In this article, I am explaining how to build a time machine that can be used to send raw materials into the future. How can this be done, and what would it be good for? As you will see, it is technically possible without breaking the laws of physics. And it could even be useful. If we will ever do so, however, is a different question.
Many technologies we are using today depend on the use of chemical elements that are rare. With today’s rate of consumption, many important materials will only last a few decades, in some cases even only a few years. Since prices remain low until the reserves are nearly finished, recycling rates are low. You can see here a diagram from 2007 showing the estimates back then. Since then, the situation has not improved.
Some people say that prospectors will certainly find more of these materials. We might not yet know all the reserves that are there. This is certainly true, but it does not solve the problem. If reserves would be much greater, say four times as high, this would only shift the problem for some time, it would not solve it. And since many materials are recycled only to a limited extend, it would in fact increase the amount that is dispersed in the environment. Some of these materials are very toxic. So having larger reserves could turn out to be a problem instead of a solution.
Obviously, using raw materials like this is not sustainable. A sustainable economy would completely recycle all the materials it uses. A sustainable economy is an economy that can go on not just for a few decades, but for thousands of years. What can be done to achieve sustainability?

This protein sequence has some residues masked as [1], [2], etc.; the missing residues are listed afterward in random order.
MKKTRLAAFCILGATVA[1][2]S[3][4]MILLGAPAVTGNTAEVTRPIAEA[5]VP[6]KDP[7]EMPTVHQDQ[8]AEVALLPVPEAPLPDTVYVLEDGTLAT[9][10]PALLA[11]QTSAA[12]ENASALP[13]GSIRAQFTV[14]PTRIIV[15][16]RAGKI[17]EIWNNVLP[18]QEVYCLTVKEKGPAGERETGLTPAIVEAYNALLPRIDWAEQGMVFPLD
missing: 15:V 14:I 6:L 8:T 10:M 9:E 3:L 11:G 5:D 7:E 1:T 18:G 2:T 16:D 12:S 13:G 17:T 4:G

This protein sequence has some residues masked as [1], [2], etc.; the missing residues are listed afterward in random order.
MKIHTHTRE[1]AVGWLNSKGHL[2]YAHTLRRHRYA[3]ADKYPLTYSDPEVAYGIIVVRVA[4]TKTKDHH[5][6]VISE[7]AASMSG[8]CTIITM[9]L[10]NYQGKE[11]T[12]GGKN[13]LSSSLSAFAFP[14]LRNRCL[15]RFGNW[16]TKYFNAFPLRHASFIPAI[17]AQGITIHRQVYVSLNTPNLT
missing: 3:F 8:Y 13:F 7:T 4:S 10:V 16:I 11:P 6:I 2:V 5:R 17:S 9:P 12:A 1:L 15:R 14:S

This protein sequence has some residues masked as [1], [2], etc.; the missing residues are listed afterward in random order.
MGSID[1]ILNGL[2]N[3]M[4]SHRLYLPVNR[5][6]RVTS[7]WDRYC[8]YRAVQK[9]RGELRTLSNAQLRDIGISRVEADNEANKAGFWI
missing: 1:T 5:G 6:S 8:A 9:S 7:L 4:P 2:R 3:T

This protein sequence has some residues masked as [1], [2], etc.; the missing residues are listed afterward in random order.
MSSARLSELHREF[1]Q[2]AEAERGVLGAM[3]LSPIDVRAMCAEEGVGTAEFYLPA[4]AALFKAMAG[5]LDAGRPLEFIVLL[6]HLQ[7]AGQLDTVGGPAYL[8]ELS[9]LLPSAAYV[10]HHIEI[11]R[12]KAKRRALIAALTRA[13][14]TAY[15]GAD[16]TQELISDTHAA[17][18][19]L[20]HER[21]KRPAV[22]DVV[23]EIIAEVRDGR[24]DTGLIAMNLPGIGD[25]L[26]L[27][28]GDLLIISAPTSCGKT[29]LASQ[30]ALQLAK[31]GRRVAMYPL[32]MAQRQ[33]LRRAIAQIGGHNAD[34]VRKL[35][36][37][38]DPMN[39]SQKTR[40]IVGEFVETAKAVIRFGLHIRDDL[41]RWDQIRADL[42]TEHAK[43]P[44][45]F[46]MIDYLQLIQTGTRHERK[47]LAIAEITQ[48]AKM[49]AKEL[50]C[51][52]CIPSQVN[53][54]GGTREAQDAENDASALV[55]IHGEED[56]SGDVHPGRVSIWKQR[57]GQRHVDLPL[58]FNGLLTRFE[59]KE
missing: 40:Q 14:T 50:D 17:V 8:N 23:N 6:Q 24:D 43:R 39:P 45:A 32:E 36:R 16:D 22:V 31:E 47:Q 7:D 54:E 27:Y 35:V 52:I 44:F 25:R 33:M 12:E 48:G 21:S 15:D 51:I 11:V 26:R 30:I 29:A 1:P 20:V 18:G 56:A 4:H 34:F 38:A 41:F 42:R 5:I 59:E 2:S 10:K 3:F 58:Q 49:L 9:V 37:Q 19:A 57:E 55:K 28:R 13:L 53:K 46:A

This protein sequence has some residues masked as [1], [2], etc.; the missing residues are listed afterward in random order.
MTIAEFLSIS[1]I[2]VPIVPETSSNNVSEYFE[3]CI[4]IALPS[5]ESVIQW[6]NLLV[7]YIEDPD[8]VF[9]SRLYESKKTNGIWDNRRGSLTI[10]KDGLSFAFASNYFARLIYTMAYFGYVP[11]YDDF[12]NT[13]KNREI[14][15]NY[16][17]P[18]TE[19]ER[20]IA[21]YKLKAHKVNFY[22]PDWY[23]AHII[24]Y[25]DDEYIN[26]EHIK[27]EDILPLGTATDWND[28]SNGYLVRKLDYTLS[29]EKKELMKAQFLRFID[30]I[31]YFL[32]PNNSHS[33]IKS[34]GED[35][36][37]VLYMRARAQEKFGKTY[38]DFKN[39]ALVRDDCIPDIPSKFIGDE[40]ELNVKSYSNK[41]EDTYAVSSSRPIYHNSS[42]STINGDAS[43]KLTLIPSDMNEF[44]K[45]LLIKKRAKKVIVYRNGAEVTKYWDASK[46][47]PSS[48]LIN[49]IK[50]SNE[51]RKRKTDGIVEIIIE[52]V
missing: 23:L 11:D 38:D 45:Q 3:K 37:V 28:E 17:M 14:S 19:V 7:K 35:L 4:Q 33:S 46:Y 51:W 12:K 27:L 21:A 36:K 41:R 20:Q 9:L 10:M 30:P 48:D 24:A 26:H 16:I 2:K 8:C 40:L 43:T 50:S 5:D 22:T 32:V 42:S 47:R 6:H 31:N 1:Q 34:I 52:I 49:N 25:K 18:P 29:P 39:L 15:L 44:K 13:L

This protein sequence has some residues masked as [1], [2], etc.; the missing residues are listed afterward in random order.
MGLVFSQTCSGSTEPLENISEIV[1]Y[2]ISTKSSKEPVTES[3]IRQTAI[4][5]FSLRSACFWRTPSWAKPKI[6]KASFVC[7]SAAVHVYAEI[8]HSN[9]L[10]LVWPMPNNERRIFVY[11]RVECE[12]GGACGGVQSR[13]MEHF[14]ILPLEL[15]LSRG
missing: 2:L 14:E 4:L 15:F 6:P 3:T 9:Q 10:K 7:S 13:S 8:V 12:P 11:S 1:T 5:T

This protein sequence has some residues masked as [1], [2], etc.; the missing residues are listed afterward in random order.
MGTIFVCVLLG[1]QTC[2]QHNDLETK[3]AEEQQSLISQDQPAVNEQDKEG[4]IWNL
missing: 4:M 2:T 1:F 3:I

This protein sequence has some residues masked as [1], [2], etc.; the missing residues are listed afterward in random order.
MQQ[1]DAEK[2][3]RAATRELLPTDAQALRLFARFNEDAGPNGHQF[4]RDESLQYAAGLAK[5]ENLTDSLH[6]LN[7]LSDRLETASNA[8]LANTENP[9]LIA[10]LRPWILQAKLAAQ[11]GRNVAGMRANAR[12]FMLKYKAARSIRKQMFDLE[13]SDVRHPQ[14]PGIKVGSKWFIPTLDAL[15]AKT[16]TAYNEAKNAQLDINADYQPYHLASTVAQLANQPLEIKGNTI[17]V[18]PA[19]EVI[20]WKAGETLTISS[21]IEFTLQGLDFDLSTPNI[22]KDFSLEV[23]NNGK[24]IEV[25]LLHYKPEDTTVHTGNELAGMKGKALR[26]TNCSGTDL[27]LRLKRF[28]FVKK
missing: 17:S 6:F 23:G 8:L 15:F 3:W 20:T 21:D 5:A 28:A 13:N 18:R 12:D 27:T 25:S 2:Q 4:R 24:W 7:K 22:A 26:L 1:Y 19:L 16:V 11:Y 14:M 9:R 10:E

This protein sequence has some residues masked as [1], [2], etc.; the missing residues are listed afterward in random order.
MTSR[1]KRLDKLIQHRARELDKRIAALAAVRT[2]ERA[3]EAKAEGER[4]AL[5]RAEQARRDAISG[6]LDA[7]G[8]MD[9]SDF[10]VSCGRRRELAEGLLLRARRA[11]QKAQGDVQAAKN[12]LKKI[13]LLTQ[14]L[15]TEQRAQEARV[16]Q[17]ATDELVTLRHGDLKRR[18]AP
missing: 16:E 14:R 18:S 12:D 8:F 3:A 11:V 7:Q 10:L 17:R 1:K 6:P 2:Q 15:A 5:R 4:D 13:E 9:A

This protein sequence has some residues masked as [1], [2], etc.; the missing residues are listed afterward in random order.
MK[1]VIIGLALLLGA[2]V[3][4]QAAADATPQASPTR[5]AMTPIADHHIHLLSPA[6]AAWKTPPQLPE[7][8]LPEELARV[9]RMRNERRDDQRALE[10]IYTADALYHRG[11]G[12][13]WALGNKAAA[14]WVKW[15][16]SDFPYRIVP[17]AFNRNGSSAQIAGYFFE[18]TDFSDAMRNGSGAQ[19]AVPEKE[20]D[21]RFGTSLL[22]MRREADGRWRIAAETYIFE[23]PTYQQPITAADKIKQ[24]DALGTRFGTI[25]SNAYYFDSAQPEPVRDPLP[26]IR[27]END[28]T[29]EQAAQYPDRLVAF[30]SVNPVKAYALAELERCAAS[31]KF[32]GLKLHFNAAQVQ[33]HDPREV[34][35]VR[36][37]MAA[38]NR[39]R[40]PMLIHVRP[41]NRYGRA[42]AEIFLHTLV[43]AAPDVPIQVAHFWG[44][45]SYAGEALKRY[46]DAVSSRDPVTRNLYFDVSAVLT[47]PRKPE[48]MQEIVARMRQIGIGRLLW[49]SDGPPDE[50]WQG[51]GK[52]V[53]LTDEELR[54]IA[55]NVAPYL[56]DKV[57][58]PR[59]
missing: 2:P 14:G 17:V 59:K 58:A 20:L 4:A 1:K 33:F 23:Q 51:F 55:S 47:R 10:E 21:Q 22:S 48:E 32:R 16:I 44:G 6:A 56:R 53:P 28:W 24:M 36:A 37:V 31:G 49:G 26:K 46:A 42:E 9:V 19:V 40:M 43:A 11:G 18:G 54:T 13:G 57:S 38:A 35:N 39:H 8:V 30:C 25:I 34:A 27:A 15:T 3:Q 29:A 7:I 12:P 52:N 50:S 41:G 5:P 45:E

Let’s assume we could raise the prices for these rare raw materials further and further. After some time, we would reach a level at which some uses that are not essential would be given up. For example, if the price of the gas helium would be increased, it would at some point become too expensive to be used for applications like helium balloons. Where possible, it would be replaced by changes in the technologies. Where possible, we would try to build devices using the material in such a way that they last longer. If we increase the price further, it would become so valuable that regaining and recycling it would be the most economical option.
The way to raise the price would be to buy all of it up, until the price reaches a level when complete recycling becomes the most economical option. But where is the money going to come from? Well, if we use up helium or other materials, this will be bad for people from the future, so let them pay to prevent this. So the time machine I was talking about simply works like this: the people of the future send us money. We are using this money to buy up raw materials that are then kept for future generations. Once the recycling level price is reached, there would be no reason for future people to send more money.
But how does such a time machine work. Time machines are impossible, aren’t they?
Well, our time machine has two parts: part one is sending the raw materials into the future. This one is easily done. The organization running the time machine stores the materials in some containers (barrels, tanks, ore deposits in the ground, etc.) and leaves them there. It owns them and as a result, they become unavailable for the current economy. Inside their containers, the raw materials travel into the future, at the travel speed of one second per second.